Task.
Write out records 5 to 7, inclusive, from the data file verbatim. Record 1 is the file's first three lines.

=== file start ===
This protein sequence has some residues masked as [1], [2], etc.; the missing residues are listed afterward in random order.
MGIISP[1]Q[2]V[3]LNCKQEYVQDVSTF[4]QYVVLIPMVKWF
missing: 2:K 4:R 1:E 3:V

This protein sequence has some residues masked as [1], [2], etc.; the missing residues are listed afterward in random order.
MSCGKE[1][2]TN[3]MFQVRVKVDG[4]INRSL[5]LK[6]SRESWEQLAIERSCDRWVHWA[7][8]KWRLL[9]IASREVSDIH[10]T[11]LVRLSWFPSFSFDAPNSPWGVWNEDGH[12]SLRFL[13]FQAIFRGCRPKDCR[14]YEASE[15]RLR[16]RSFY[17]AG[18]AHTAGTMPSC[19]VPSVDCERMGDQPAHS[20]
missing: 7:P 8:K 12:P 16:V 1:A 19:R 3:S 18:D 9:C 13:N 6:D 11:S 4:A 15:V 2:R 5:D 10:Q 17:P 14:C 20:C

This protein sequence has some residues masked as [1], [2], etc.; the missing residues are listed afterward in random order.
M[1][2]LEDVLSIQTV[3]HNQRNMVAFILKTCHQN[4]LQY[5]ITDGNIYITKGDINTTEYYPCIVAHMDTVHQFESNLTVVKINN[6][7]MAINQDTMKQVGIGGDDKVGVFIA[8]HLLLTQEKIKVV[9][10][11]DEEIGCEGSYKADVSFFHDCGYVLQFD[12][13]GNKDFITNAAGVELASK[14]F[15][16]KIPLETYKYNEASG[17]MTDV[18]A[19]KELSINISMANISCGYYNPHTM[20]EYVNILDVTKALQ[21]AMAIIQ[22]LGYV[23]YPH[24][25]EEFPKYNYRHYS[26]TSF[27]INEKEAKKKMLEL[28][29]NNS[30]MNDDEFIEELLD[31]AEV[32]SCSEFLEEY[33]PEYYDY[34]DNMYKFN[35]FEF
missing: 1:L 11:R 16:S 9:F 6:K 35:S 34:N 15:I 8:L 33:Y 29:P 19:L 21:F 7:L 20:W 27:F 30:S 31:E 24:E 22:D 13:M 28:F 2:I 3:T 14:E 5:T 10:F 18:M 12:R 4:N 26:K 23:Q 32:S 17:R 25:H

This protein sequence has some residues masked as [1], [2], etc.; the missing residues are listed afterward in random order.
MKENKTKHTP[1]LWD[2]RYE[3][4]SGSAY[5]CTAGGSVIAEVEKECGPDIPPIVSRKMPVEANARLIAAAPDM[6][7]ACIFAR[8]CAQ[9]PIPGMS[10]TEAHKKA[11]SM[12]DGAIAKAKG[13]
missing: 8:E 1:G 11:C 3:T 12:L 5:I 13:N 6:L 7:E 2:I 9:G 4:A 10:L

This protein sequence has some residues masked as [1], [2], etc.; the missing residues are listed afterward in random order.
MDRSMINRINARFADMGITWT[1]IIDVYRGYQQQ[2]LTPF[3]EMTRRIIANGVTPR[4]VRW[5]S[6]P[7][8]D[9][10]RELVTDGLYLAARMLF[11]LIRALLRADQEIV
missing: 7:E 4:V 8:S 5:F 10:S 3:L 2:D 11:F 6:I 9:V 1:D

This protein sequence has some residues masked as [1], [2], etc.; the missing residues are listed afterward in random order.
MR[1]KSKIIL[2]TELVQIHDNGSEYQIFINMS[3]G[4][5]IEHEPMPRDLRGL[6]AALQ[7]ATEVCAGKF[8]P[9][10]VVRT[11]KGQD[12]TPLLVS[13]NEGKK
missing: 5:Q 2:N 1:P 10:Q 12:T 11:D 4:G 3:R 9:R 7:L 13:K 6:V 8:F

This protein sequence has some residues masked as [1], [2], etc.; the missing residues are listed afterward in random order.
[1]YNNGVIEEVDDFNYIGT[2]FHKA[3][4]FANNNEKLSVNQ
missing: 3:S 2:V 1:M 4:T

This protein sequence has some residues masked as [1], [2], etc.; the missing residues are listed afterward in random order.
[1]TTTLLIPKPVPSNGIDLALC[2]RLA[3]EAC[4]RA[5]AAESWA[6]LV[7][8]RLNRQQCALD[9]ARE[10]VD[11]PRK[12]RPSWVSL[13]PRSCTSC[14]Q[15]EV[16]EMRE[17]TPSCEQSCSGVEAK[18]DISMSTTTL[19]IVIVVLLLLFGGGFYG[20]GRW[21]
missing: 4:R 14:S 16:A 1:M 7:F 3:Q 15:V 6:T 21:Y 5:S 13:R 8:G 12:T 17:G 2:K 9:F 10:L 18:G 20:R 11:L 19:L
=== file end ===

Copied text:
This protein sequence has some residues masked as [1], [2], etc.; the missing residues are listed afterward in random order.
MDRSMINRINARFADMGITWT[1]IIDVYRGYQQQ[2]LTPF[3]EMTRRIIANGVTPR[4]VRW[5]S[6]P[7][8]D[9][10]RELVTDGLYLAARMLF[11]LIRALLRADQEIV
missing: 7:E 4:V 8:S 5:F 10:S 3:L 2:D 11:F 6:I 9:V 1:D

This protein sequence has some residues masked as [1], [2], etc.; the missing residues are listed afterward in random order.
MR[1]KSKIIL[2]TELVQIHDNGSEYQIFINMS[3]G[4][5]IEHEPMPRDLRGL[6]AALQ[7]ATEVCAGKF[8]P[9][10]VVRT[11]KGQD[12]TPLLVS[13]NEGKK
missing: 5:Q 2:N 1:P 10:Q 12:T 11:D 4:G 3:R 9:R 7:L 13:K 6:V 8:F

This protein sequence has some residues masked as [1], [2], etc.; the missing residues are listed afterward in random order.
[1]YNNGVIEEVDDFNYIGT[2]FHKA[3][4]FANNNEKLSVNQ
missing: 3:S 2:V 1:M 4:T